A group of Republican senators said this week the state of Pennsylvania should deliver more financial and tax relief to small businesses struggling amid the pandemic.
The Prioritize PA: Small Business Initiative, a package of five bills, does just that, says co-sponsoring Sens. Ryan Aument, R-Lititz; Camera Bartolotta, R-Washington; Judy Ward, R-Hollidaysburg; and Kristin Phillips-Hill, R-Jacobus.
“As we celebrate moving toward herd immunity, reopening our economy, and returning to a sense of normalcy again, we must not forget our small businesses, particularly those in the hospitality industry, that have suffered immensely throughout this pandemic,” Aument said. “The punitive mitigation efforts from this administration have unfairly and disproportionately harmed our once thriving small business community, and it is my hope that the bills in this package will provide both the immediate and long-term relief that they so desperately need.”
The bills would revamp tax laws to expand deductions and offset net operating losses for businesses that faced financial hardship as a result of Gov. Tom Wolf’s pandemic mitigation orders. Another measure would waive state fees for retail food and liquor licenses.
The package also would create two new relief funds: a $500 million no-interest loan program and a temporary business improvement tax credit that would encourage profiting establishments to make donations to struggling businesses and receive a 50% state tax credit in return.
“Many small businesses that have been profitable for years are now seeing losses that are entirely due to COVID-19,” Ward said. “Small shops and mom-and-pop operations do not have massive amounts of savings; they are holding on by a thread. We cannot allow these families to lose everything they have worked so hard to build.”
The announcement came as Wolf said he’d raise capacity limits and ease restrictions on alcohol sales at bars and restaurants after a year of strict mitigation orders.
Federal labor statistics show the hospitality industry shed 30% of its workforce in 2020 as a result of pandemic restrictions. In Pennsylvania, it’s among the industries hardest hit.
A second report from the Allegheny Policy Institute concluded the job market in Pennsylvania shrank across all sectors in 2020, rivaling record lows set during the Great Recession a decade earlier. The Department of Labor and Industry estimates the state lost 500,000 jobs last year that may never return.
The senators blamed the administration’s orders – considered some of the most restrictive in the nation – for putting small businesses at a disadvantage compared to big box stores. They also pointed to the governor’s proposed solutions, such as raising the minimum wage to $15 an hour or increasing personal income taxes on the top third of earners, as more “serious blows” to small businesses trying to survive.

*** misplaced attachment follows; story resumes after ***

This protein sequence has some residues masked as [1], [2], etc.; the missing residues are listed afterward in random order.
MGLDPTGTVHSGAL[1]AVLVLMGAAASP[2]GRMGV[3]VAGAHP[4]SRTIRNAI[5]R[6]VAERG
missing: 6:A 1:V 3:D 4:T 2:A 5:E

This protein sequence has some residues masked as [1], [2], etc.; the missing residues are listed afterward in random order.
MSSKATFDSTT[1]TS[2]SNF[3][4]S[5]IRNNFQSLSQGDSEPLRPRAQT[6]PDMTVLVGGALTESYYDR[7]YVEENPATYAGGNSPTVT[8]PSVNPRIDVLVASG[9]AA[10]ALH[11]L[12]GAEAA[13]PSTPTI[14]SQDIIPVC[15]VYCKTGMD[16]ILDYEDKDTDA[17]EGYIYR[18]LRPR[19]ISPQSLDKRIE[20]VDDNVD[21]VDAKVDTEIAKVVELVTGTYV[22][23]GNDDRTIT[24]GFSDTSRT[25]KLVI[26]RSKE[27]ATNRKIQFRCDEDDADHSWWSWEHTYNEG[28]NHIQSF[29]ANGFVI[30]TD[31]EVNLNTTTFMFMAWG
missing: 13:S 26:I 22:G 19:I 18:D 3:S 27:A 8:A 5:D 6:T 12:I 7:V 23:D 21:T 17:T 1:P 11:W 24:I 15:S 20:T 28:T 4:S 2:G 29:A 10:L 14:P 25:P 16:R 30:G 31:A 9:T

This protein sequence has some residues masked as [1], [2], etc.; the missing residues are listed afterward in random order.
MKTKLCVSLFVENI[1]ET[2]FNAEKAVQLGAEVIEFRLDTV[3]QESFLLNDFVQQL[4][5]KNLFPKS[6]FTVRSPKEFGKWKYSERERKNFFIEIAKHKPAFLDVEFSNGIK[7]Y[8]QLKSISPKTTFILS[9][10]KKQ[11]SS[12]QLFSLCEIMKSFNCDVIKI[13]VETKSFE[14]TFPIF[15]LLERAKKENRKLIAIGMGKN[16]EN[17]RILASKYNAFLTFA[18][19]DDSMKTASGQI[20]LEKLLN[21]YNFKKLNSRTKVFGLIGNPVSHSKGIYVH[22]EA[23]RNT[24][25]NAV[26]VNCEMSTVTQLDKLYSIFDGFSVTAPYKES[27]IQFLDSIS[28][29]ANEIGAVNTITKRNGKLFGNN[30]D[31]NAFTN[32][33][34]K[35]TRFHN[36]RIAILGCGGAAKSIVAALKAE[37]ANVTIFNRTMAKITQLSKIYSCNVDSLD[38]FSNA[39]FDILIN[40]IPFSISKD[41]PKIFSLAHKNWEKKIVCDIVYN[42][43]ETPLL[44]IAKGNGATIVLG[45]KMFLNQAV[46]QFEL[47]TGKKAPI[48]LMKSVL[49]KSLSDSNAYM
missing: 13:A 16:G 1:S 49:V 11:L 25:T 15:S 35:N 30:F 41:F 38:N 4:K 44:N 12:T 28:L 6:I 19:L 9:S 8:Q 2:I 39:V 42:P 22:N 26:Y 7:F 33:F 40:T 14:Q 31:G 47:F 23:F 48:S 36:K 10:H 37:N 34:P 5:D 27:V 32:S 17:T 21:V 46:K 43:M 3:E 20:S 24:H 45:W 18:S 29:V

“We have heard from so many of our small business owners about the devastation caused by the pandemic and Gov. Wolf’s heavy-handed response to it,” Bartolotta said. “Our bill provides the kind of immediate relief our smaller employers need to level the playing field and help them recover and rebuild.”
Wolf defended his proposals as an expansion of tax forgiveness for 2.2 million filers, small business owners included, and said raising the wage will lift 1 million workers out of poverty. He said paying workers a low hourly rate is “bad for business.”
A final proposal would create an Independent Office of the Repealer to identify and undo “outdated or onerous” regulations.
“Regulations are a self-made problem that are in part the result of choices made by the legislative branch of government,” Phillips-Hill said. “As a result, state agencies develop rules and regulations that place new burdens on small businesses. We must reverse this trend of growing regulations and the negative impact that it has on our economy.”
Both the Pennsylvania Manufacturers Association and the Pennsylvania Restaurant and Lodging Association lent their support to the bills.
“There are many challenges that entrepreneurs face as they begin to recover and reopen to full capacity,” PMA President David Taylor said. “But with every challenge comes an opportunity to rethink and better support our many industries. We certainly cannot tax our way out of this unfortunate situation, but with robust and sustained economic growth, our businesses can recover, our citizens can obtain meaningful work, and our state revenues will reflect this success.”
PRLA CEO John Longstreet called the package “a coordinated approach” that would “improve and revitalize the state’s economic climate.”
The bills come amid the Senate’s annual budget hearing schedule in which the chamber grills state agencies about the governor’s proposed budget. While Republicans have pushed back against any effort to raise taxes, it’s unclear how the state will balance its projected deficit, though administration officials remain intent on defending Wolf’s policies as pro-jobs.
“This isn’t just because of the governor’s lockdown,” Labor Secretary Jennifer Berrier said. “We are in the midst of a global pandemic. There’s research that shows individuals were staying home. I want to be clear this wasn’t just a result of the governor’s well-thought-out mitigation orders.”
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